Conclusions: We suggest that the modulation of FPR signaling cascades might be considered as a promising therapeutic approach for alleviating the cognitive deficits associated with early AD. Additional studies are now needed to address the downstream effectors as well as the safety profile of Boc2.
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http://dx.doi.org/10.1186/s12974-020-01816-2DOI Listing
http://www.ncbi.nlm.nih.gov/pmc/articles/PMC7181500PMC
April 2020

Impact of Uniaxial Stretching on Both Gliding and Traction Areas of Tendon Explants in a Novel Bioreactor.

Int J Mol Sci 2020 Apr 22;21(8). Epub 2020 Apr 22.

Anatomy and Cell Biology, Uniklinik RWTH Aachen University, Wendlingweg 2, 52074 Aachen, Germany.

The effects of mechanical stress on cells and their extracellular matrix, especially in gliding sections of tendon, are still poorly understood. This study sought to compare the effects of uniaxial stretching on both gliding and traction areas in the same tendon. Flexor digitorum longus muscle tendons explanted from rats were subjected to stretching in a bioreactor for 6, 24, or 48 h, respectively, at 1 Hz and an amplitude of 2.5%. After stimulation, marker expression was quantified by histological and immunohistochemical staining in both gliding and traction areas. We observed a heightened intensity of scleraxis after 6 and 24 h of stimulation in both tendon types, though it had declined again 48 h after stimulation. We observed induced matrix metalloproteinase-1 and -13 protein expression in both tendon types. The bioreactor produced an increase in the mechanical structural strength of the tendon during the first half of the loading time and a decrease during the latter half. Uniaxial stretching of flexor tendon in our set-up can serve as an overloading model. A combination of mechanical and histological data allows us to improve the conditions for cultivating tendon tissues.
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http://dx.doi.org/10.3390/ijms21082925DOI Listing
http://www.ncbi.nlm.nih.gov/pmc/articles/PMC7215532PMC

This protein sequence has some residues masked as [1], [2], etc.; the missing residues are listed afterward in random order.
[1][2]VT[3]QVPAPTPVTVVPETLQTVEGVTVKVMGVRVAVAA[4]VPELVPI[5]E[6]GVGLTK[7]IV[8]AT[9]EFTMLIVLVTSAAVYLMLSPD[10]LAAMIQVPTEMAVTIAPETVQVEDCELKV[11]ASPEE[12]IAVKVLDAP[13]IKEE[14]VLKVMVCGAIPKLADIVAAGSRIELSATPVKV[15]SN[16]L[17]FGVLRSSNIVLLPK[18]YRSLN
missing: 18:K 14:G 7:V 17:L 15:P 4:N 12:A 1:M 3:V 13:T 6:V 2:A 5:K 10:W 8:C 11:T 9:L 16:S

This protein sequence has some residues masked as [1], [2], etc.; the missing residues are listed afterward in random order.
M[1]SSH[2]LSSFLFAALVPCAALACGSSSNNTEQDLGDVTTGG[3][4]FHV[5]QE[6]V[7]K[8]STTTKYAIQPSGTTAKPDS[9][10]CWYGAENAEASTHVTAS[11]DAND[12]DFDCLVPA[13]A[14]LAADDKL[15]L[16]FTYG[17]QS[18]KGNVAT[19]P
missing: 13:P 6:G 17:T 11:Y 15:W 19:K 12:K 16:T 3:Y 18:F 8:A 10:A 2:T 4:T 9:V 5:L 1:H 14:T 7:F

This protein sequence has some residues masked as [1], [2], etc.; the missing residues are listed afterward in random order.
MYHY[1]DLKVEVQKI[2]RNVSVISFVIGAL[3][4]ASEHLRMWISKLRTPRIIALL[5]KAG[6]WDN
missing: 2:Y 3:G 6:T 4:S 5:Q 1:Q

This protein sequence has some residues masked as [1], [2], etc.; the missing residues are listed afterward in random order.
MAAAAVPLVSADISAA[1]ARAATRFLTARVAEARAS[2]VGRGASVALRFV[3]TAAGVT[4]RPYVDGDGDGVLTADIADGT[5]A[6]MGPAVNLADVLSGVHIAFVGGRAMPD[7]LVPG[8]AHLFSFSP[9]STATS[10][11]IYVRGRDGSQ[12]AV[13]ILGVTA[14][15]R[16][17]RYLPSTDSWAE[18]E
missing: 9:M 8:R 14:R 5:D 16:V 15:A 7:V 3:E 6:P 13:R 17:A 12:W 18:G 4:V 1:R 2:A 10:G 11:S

April 2020

Different Frequency of Cyclic Tensile Strain Relates to Anabolic/Catabolic Conditions Consistent with Immunohistochemical Staining Intensity in Tenocytes.

Int J Mol Sci 2020 Feb 6;21(3). Epub 2020 Feb 6.

Department of Anatomy and Cell Biology, RWTH Aachen University, Wendlingweg 2, 52074 Aachen, Germany.

Tenocytes are mechanosensitive cells intimately adapting their expression profile and hence, their phenotype to their respective mechanomilieu. The immunolocalization and expression intensity of tenogenic, anabolic and catabolic markers in tenocytes in response to in vitro mechanical loading have not been monitored by immunohistochemical staining (IHC). Thus, we investigated the association between IHC intensities, different stimulation frequencies, and tenogenic metabolism using a versatile mechanical stretcher. Primary tenocytes obtained from murine Achilles tendons were transferred to poly(dimethylsiloxane) (PDMS) elastomeric chamber. Chambers were cyclically stretched by 5% in uniaxial direction at a variation of tensile frequency (1 or 2 Hz) for 3 h. After stretching, cell physiology, IHC intensities of tendon-related markers, and protein level of the angiogenesis marker vascular endothelial growth factor (VEGF) were evaluated. Cell proliferation in tenocytes stimulated with 1 Hz stretch was significantly higher than with 2 Hz or without stretch, while 2 Hz stretch induced significantly reduced cell viability and proliferation with microscopically detectable apoptotic cell changes. The amount of scleraxis translocated into the nuclei and tenomodulin immunoreactivity of tenocytes treated with stretch were significantly higher than of non-stretched cells. The collagen type-1 expression level in tenocytes stretched at 1 Hz was significantly higher than in those cultivated with 2 Hz or without stretching, whereas the matrix metalloproteinase (MMP)-1 and MMP-13 immunoreactivities of cells stretched at 2 Hz were significantly higher than in those stimulated with 1 Hz or without stretching. The secreted VEGF-protein level of tenocytes stretched at 2 Hz was significantly higher than without stretching. Our IHC findings consistent with cell physiology suggest that appropriate stretching can reproduce in vitro short-term tenogenic anabolic/catabolic conditions and allow us to identify an anabolic stretching profile.